Over the last few years cars that are fueled by diesel have become more and more popular as a result of better fuel economy. This not only benefits the amount of times the owner needs to fuel up but also the environment. However any of these savings that are made in the short term, are being over shadowed by what can sometimes be a four digit repair bill.
In accordance with regulations all diesel vehicles that have been made since 2008 are now fitted with a diesel particulate filter. These trap soot and other particulates that are harmful in the exhaust and this is what reduces the emissions. It also reduces the road tax of the vehicle although doesn’t have much impact on the car insurance. Although many drivers are finding that these filters need to be replaced a lot quick than they first anticipated.
The reason for this is because they are becoming blocked which a result of short and frequent journeys. Jon Quirk is the head of editorial at autotrader.co.uk and he has said, “Diesel particulate filters have a self cleansing process built into the software of the car, so after a long journey they are meant to regenerate and re-cleanse.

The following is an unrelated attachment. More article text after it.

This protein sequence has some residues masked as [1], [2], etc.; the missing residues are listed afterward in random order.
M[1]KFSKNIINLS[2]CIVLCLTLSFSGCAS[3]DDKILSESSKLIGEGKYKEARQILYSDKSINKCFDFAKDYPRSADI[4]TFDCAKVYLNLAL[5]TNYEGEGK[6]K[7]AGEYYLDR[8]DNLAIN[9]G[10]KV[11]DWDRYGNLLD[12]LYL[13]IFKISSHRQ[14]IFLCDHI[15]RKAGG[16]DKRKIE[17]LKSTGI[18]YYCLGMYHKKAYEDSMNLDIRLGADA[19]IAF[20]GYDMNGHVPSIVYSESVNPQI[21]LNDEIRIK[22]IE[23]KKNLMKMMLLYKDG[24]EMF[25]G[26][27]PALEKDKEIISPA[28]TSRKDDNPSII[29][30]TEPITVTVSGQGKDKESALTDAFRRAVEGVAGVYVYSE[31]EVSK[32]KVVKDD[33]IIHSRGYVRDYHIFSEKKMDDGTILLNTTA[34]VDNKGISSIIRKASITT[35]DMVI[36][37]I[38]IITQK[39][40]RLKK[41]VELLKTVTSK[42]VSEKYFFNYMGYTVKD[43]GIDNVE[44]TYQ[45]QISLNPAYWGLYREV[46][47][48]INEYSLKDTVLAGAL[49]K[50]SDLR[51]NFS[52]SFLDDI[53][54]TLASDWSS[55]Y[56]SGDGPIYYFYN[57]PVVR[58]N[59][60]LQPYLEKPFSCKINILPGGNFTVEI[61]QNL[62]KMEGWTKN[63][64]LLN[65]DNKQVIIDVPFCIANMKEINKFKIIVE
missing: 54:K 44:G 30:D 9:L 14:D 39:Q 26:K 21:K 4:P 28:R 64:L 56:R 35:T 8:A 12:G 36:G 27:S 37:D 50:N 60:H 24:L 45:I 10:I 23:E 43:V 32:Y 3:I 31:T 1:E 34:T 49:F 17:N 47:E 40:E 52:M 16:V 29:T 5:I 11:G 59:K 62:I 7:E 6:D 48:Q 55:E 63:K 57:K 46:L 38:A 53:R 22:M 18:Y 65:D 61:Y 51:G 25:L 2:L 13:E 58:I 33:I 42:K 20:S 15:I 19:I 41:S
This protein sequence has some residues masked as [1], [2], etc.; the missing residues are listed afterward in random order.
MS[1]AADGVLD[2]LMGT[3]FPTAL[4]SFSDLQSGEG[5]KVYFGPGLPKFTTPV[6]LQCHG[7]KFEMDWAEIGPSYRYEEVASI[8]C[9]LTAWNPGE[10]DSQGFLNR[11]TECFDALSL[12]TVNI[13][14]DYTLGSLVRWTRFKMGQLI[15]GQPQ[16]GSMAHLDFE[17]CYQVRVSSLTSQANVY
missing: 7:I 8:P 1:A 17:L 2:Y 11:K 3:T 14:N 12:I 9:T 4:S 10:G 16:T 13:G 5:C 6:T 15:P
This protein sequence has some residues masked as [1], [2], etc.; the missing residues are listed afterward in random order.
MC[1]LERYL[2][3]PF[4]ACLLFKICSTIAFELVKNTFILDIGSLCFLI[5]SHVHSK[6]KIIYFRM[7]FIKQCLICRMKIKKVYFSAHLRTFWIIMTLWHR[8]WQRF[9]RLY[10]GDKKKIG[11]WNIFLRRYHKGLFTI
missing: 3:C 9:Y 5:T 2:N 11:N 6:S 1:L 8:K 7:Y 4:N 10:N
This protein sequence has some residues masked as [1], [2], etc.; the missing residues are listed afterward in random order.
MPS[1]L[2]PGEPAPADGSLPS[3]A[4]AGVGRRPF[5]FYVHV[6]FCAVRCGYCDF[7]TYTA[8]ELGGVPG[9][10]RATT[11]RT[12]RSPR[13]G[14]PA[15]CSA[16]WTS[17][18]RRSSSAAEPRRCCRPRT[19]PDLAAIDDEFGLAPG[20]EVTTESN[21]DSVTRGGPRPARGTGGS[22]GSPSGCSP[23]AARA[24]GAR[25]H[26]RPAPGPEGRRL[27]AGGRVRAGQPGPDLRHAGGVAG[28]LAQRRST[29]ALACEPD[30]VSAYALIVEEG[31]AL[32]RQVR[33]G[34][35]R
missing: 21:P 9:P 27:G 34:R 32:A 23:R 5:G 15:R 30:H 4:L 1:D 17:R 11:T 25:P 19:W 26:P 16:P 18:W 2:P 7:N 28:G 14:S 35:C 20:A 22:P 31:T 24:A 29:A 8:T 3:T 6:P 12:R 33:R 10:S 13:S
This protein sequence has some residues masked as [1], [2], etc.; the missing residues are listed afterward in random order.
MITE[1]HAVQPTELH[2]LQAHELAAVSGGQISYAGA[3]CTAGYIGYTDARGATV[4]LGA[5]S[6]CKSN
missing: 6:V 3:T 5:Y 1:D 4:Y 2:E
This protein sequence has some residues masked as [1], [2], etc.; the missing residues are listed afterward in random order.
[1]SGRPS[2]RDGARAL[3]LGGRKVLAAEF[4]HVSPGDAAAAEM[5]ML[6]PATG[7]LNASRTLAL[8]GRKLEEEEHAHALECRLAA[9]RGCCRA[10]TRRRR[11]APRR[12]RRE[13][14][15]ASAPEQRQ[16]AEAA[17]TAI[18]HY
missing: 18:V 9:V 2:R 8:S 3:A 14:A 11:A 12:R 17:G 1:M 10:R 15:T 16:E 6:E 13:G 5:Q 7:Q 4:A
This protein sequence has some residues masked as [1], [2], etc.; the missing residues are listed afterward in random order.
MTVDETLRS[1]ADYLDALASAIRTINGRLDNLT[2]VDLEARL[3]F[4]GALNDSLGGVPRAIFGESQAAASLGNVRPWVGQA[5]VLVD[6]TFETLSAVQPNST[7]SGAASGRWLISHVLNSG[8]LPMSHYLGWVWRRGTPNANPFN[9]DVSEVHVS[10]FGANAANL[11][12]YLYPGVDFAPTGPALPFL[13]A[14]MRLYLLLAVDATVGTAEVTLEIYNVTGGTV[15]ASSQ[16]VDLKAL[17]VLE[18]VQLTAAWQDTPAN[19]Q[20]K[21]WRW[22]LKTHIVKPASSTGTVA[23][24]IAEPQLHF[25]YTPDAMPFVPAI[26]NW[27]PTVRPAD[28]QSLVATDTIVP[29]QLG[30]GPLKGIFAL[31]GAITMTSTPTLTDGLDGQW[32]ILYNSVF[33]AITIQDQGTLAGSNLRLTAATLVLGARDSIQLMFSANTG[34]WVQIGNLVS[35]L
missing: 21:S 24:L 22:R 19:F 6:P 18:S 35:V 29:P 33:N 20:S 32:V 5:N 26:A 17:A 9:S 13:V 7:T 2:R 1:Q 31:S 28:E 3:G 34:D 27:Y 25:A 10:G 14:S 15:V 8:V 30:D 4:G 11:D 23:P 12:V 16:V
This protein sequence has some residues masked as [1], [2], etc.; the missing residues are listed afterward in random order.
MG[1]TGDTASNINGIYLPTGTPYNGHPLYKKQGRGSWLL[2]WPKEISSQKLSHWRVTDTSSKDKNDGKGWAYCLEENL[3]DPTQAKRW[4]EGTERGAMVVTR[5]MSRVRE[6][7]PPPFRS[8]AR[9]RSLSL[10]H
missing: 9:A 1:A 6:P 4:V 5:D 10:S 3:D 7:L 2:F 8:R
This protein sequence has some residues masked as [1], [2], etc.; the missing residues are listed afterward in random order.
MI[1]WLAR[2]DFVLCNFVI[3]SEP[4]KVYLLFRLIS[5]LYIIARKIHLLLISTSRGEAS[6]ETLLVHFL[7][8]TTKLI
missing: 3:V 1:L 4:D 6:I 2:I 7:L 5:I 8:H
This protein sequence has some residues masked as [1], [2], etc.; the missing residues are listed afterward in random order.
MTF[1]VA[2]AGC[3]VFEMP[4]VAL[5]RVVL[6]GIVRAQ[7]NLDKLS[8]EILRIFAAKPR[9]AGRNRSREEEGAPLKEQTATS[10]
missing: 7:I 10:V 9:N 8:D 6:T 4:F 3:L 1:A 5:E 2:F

“However if the car spends a lot of time performing short journeys, the DPFs can become clogged because the regeneration process doesn’t have time to initiate.
“We’ve heard of numerous national patrols being regularly called out to service cars as a result of particulate filter warning lights illuminating, indicating a partial blockage of the filter, with short distance driving being a contributory factor.”
If your journeys are mainly within towns and start stop driving you should avoid buying a new diesel. The AA has said that they are called out regularly to vehicles that have the particulate filter light on which suggests a blockage.
Depending on the model of the vehicle the repairs can be very costly. For example a particulate filter on a Fiat 500 1.3 diesel which was made between 2009 and 2013 will cost approximately £1200 to fix, whereas the same problem on an Audi A4 which has a 2.0 litre diesel engine which was manufactured between 2007-2010 will cost around £2000, this is according to Auto Trader.